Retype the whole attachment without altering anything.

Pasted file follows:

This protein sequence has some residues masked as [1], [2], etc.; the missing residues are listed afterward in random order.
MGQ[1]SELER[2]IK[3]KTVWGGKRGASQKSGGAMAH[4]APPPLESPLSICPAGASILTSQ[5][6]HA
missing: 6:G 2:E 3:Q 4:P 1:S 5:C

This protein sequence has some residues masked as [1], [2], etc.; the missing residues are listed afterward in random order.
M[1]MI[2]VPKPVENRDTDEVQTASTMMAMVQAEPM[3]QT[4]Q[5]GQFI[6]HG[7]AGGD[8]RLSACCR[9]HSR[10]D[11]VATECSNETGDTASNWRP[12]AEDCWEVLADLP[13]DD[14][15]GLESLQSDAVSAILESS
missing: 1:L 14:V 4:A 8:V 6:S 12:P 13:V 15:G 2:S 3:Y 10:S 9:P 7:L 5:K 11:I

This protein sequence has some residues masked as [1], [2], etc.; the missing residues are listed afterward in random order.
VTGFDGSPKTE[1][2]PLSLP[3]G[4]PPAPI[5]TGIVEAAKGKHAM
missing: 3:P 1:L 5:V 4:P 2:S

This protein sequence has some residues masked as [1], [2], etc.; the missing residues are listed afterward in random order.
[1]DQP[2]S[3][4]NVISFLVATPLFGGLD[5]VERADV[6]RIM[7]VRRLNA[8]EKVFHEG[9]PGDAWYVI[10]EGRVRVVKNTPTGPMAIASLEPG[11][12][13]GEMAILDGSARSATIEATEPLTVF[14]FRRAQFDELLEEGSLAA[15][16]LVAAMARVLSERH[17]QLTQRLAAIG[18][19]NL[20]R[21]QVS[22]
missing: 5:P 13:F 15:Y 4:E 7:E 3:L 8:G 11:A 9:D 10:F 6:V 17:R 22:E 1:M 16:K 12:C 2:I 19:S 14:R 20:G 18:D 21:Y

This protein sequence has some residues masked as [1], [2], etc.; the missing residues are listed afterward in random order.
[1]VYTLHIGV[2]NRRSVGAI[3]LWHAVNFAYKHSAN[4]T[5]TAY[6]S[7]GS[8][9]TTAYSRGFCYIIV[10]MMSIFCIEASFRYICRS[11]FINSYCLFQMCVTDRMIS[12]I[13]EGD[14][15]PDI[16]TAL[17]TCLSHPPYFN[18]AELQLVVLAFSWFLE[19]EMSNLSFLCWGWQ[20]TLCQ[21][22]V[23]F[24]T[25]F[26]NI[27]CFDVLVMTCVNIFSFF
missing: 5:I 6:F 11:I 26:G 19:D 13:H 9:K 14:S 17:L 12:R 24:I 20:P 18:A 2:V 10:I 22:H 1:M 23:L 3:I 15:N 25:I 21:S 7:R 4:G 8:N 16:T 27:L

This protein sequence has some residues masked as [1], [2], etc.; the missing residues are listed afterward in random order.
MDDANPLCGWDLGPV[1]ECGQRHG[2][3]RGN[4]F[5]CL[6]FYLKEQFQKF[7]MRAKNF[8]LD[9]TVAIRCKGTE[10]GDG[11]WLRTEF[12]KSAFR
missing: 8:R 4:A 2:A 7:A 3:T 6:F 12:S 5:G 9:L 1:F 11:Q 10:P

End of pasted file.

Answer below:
This protein sequence has some residues masked as [1], [2], etc.; the missing residues are listed afterward in random order.
MGQ[1]SELER[2]IK[3]KTVWGGKRGASQKSGGAMAH[4]APPPLESPLSICPAGASILTSQ[5][6]HA
missing: 6:G 2:E 3:Q 4:P 1:S 5:C

This protein sequence has some residues masked as [1], [2], etc.; the missing residues are listed afterward in random order.
M[1]MI[2]VPKPVENRDTDEVQTASTMMAMVQAEPM[3]QT[4]Q[5]GQFI[6]HG[7]AGGD[8]RLSACCR[9]HSR[10]D[11]VATECSNETGDTASNWRP[12]AEDCWEVLADLP[13]DD[14][15]GLESLQSDAVSAILESS
missing: 1:L 14:V 4:A 8:V 6:S 12:P 13:V 15:G 2:S 3:Y 10:S 9:P 7:L 5:K 11:I

This protein sequence has some residues masked as [1], [2], etc.; the missing residues are listed afterward in random order.
VTGFDGSPKTE[1][2]PLSLP[3]G[4]PPAPI[5]TGIVEAAKGKHAM
missing: 3:P 1:L 5:V 4:P 2:S

This protein sequence has some residues masked as [1], [2], etc.; the missing residues are listed afterward in random order.
[1]DQP[2]S[3][4]NVISFLVATPLFGGLD[5]VERADV[6]RIM[7]VRRLNA[8]EKVFHEG[9]PGDAWYVI[10]EGRVRVVKNTPTGPMAIASLEPG[11][12][13]GEMAILDGSARSATIEATEPLTVF[14]FRRAQFDELLEEGSLAA[15][16]LVAAMARVLSERH[17]QLTQRLAAIG[18][19]NL[20]R[21]QVS[22]
missing: 5:P 13:F 15:Y 4:E 7:E 3:L 8:G 11:A 9:D 10:F 6:V 17:R 22:E 1:M 16:K 12:C 2:I 19:S 14:R 20:G 18:D 21:Y

This protein sequence has some residues masked as [1], [2], etc.; the missing residues are listed afterward in random order.
[1]VYTLHIGV[2]NRRSVGAI[3]LWHAVNFAYKHSAN[4]T[5]TAY[6]S[7]GS[8][9]TTAYSRGFCYIIV[10]MMSIFCIEASFRYICRS[11]FINSYCLFQMCVTDRMIS[12]I[13]EGD[14][15]PDI[16]TAL[17]TCLSHPPYFN[18]AELQLVVLAFSWFLE[19]EMSNLSFLCWGWQ[20]TLCQ[21][22]V[23]F[24]T[25]F[26]NI[27]CFDVLVMTCVNIFSFF
missing: 5:I 6:F 11:I 26:G 19:D 13:H 9:K 14:S 17:L 12:R 24:I 20:P 18:A 2:V 10:I 22:H 1:M 23:L 3:I 15:N 25:I 21:S 7:R 4:G 8:N 16:T 27:L

This protein sequence has some residues masked as [1], [2], etc.; the missing residues are listed afterward in random order.
MDDANPLCGWDLGPV[1]ECGQRHG[2][3]RGN[4]F[5]CL[6]FYLKEQFQKF[7]MRAKNF[8]LD[9]TVAIRCKGTE[10]GDG[11]WLRTEF[12]KSAFR
missing: 8:R 4:A 2:A 7:A 3:T 6:F 12:S 5:G 9:L 1:F 11:Q 10:P